Canine Infectious Tracheobronchitis
(Parainfluenza, Bordetella Bronchiseptica)
Known as "kennel cough" in dogs.
Canine Infectious Tracheobronchitis is a common  disease of the trachea,
and bronchi.  Infectious Tracheobronchitis in dogs is also known as “Kennel
Cough”.  This disease is complex, and caused by more than one infectious
agent.  Dogs of all ages are at risk.  
  • Bordetella Bronchiseptica is the bacteria known to cause kennel
    cough in many animals including cats and dogs.
  • Parainfluenza is a virus that is also a part of the Bordetella infection.  
    This virus spreads rapidly by direct contact.
  • Other infectious organisms can cause secondary infections
  • Kennel cough is a highly contagious disease located in the air way.
  • A secondary infection may cause chronic bronchitis
  • Kennel cough suppresses the immune system, causing
    complications such as weight loss, diarrhea, and anorexia
Disease Facts
Clinical signs of Infectious
  • Productive or non productive cough
  • Gagging
  • Retching
  • Nasal discharge may occur
  • Cough can easily be induced by palpation of the trachea, collar, or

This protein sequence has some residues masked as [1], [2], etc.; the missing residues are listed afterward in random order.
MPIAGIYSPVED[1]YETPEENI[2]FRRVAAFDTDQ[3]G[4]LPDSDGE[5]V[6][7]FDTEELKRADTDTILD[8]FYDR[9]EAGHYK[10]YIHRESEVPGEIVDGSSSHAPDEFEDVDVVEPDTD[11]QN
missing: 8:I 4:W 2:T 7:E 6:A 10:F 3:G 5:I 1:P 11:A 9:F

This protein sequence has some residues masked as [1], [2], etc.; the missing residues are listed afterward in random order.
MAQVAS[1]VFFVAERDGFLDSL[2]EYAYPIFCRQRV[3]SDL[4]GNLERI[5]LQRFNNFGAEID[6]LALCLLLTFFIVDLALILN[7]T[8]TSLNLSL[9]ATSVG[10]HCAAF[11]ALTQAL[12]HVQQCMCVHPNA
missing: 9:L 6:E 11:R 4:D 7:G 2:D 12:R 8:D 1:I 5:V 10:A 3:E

hyper activity.
  • Affected dogs are first seen with sudden onset of severe cough.
  • Recent history of boarding, hospitalization, or exposure to puppies
    from pet stores, and humane societies.
  • Viral infection spread aerosol, very contagious especially under
    stressed conditions.
Treatment / Prevention

  • The disease usually resolves on its own regardless of treatment plan.  
    No antibiotic treatment is known to rid the Bordetella organisms. Though
    antibiotics may be necessary to protect against other upper respirotory
    illness that could be brought on by the Bordetella organisms.  Cough
    suppressant may also be prescribed to help with the coughing.
  • Prevention is easily done by keeping up on vaccinations.  The
    distemper vaccination includes Parainfluenza protection.  Distemper
    vaccines can be given as early as 8, 12, 14 weeks of age, then
    boostered annually.
  • Dogs at high risk for the disease should get intranasal Bordetella
    vaccination, two weeks prior to being kenneled, then every six months.
Kennel Cough or
Cambridge VetCare
Animal Clinic, PA
Cambridge, MN